Zimbabwe: the story continues

Nolbert Kunonga in his Harare office
The Standard, Harare, Sunday, 18 March 2012 

Anglicans saga: Police ban gatherings by Kunonga’s rivals

POLICE in Mashonaland West have imposed a ban on church activities of rivals of ex-communicated Anglican bishop Nolbert Kunonga, a police internal memorandum has shown. Kunonga, a self-confessed Zanu PF apologist, has been fighting for the control of the Anglican Church in Zimbabwe with a rival group led by Bishop Chad Gandiya.

Memorandum number 18/12 to officers commanding districts written by the Officer Commanding Mashonaland West Province, Senior Assistant Commissioner Rangarirai Mushaurwa, directed all stations not to allow anyone to assemble for anything related to the Anglican church without Kunonga’s approval.

“It is important to note that the courts recognise the leader of the Anglican Church in the country as Bishop Nolbert Kunonga,” part of the memo reads.

“In the above context, any other person who claims leadership of the Anglican Church in Zimbabwe is not recognised by the courts in Zimbabwe.

“It follows that activities by those who claim leadership of the Anglican Church are illegal and police will not sanction them.”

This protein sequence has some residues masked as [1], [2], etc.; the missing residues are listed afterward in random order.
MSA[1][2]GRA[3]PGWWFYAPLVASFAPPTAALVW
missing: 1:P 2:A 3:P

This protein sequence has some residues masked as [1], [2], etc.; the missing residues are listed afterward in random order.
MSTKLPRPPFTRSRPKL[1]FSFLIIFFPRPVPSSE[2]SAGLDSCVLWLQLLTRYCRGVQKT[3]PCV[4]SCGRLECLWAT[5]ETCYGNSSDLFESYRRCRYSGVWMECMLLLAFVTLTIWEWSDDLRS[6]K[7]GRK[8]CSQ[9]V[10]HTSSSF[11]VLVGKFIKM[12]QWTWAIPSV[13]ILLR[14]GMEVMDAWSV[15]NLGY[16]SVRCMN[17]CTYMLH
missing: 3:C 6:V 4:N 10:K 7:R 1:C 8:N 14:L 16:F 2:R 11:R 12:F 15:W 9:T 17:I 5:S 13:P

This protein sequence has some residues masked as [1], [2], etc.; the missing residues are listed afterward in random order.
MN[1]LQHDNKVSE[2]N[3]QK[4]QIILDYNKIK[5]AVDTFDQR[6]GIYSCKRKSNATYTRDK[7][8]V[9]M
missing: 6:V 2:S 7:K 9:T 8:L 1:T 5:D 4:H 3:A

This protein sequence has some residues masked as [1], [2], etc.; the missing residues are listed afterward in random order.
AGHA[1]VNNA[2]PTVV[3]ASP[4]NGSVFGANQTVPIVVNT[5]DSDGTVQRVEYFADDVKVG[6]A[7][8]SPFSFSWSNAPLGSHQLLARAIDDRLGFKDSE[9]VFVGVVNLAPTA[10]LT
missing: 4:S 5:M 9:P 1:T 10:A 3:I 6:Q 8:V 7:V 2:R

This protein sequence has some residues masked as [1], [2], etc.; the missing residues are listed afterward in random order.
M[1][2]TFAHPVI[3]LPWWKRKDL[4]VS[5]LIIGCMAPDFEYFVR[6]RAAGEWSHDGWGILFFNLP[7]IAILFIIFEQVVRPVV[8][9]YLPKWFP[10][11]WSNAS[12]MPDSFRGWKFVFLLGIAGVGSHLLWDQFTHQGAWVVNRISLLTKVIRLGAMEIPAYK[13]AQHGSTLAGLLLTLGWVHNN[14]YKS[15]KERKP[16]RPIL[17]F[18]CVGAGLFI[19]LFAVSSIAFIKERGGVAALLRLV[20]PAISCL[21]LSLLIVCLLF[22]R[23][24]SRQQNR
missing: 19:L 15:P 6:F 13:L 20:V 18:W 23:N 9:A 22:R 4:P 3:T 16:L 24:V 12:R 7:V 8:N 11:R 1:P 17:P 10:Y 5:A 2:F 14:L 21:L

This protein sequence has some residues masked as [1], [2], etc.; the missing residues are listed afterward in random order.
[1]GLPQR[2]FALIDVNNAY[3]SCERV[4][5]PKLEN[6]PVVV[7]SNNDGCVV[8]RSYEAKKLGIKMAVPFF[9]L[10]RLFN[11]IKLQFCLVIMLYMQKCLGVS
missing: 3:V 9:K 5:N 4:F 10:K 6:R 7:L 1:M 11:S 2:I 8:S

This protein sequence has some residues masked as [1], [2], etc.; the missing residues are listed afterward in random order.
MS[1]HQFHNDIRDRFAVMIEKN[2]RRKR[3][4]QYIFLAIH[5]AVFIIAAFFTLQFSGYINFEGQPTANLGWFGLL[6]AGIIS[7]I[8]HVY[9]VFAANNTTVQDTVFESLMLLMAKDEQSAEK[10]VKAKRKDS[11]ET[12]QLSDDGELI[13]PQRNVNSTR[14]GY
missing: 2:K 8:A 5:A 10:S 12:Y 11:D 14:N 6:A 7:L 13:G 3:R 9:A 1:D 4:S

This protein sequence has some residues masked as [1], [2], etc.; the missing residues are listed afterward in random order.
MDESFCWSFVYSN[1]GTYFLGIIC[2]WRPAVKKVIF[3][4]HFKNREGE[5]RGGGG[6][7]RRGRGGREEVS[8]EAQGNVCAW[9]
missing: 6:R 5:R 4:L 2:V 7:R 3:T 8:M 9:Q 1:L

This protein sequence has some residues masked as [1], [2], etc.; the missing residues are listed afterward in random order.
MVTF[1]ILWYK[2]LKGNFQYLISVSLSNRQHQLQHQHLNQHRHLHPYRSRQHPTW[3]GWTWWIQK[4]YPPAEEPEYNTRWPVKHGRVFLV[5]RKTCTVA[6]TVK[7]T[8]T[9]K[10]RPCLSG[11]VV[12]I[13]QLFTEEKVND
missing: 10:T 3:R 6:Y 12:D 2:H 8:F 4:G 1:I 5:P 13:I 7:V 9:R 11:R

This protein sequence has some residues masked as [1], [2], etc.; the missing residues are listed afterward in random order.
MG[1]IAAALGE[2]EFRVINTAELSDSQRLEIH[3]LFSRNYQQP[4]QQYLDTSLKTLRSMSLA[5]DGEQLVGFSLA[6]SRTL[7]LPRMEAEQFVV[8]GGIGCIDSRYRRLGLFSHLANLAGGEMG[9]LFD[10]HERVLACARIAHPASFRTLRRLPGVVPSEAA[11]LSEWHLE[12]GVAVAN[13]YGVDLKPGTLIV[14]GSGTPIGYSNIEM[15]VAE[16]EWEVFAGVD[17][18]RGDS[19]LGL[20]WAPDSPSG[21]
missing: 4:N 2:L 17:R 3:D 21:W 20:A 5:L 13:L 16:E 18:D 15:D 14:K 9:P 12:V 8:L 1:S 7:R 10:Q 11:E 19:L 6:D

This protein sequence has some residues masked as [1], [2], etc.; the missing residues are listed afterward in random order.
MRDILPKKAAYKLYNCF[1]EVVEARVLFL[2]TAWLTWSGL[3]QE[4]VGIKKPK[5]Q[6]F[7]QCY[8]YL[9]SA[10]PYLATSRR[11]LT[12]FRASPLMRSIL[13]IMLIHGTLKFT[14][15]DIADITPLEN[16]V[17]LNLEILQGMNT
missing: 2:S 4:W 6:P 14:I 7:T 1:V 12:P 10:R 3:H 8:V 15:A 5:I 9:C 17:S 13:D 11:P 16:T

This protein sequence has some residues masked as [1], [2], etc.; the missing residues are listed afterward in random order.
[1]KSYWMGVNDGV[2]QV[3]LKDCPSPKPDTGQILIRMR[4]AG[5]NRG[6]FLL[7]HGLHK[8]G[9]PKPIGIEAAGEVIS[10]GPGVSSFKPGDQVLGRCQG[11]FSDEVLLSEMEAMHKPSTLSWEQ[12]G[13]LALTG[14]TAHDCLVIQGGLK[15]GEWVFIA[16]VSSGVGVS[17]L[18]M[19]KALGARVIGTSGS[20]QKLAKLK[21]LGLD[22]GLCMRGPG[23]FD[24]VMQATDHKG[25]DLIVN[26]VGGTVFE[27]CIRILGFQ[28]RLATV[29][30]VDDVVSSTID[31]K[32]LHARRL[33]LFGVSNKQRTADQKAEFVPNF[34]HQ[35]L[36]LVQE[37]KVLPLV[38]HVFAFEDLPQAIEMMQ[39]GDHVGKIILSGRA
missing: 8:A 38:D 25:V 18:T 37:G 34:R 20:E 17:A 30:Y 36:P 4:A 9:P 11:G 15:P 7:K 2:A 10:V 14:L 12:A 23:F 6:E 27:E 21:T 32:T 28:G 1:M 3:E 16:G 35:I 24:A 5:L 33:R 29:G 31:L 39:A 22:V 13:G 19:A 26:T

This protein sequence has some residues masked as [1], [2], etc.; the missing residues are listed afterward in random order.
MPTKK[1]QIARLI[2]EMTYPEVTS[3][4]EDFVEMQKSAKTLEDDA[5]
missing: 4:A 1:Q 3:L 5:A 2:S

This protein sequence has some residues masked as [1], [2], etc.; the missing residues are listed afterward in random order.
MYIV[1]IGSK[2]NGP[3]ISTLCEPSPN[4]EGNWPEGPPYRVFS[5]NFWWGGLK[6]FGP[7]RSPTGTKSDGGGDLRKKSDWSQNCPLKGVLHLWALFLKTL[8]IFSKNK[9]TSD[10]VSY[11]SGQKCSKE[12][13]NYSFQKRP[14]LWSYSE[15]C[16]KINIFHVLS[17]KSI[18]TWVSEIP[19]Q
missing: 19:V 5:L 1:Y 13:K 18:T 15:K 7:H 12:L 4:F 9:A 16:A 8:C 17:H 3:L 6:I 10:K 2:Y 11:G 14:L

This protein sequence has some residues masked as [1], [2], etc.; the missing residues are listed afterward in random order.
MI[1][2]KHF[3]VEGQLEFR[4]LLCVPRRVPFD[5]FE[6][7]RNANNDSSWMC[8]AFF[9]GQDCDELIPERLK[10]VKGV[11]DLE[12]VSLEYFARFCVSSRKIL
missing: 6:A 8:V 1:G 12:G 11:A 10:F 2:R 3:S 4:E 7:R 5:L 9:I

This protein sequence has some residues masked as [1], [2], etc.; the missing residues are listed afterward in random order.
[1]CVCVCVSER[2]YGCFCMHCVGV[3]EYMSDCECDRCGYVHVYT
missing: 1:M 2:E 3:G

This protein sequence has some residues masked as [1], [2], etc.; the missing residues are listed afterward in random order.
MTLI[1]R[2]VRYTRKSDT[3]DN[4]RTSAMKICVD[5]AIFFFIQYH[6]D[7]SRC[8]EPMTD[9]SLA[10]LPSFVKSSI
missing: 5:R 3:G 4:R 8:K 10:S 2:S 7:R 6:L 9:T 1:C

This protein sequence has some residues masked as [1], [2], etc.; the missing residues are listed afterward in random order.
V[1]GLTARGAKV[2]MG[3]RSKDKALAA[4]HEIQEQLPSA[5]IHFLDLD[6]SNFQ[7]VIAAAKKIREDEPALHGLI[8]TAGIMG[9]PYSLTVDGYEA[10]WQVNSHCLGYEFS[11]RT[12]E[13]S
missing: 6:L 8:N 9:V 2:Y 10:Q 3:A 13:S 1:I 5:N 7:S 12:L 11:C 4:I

The memo says no priest, sub-deacon, church warden, mother union, youth, Bernard Mizeki Guild is allowed to organise, perform or call people to assemble for anything related to the Anglican Church unless approved by the ex-communicated Bishop.

“Therefore, the incumbent Bishop of the Diocese of Harare being Bishop Norbert Kunonga should be allowed to lead in peace and to look after the diocese and property of the diocese of Harare where it is located without any disturbances as he has done since 2001.

“Any interference in his governance should be treated as an act of violence, disregard of judiciary rulings as the said perpetrators should be judged for contempt of court”, the memo warns.
A feud between two factions of the Anglican Church in Zimbabwe has been raging since Kunonga’s excommunication from the main Church of the Province of Central Africa (CPCA) in 2007 after he unilaterally pulled the Harare Diocese out of the province accusing his rivals of supporting homosexuality.
The feud, which is characterised by violent clashes especially targeted at CPCA members, has resulted in numerous court cases and political interventions to no avail.

Mashonaland West police spokesperson Clemence Mabwgeazara professed ignorance of the memo.

“I haven’t seen the letter,” Mabwgeazara said. “So far I do not know anything about it. There is no letter like that.”

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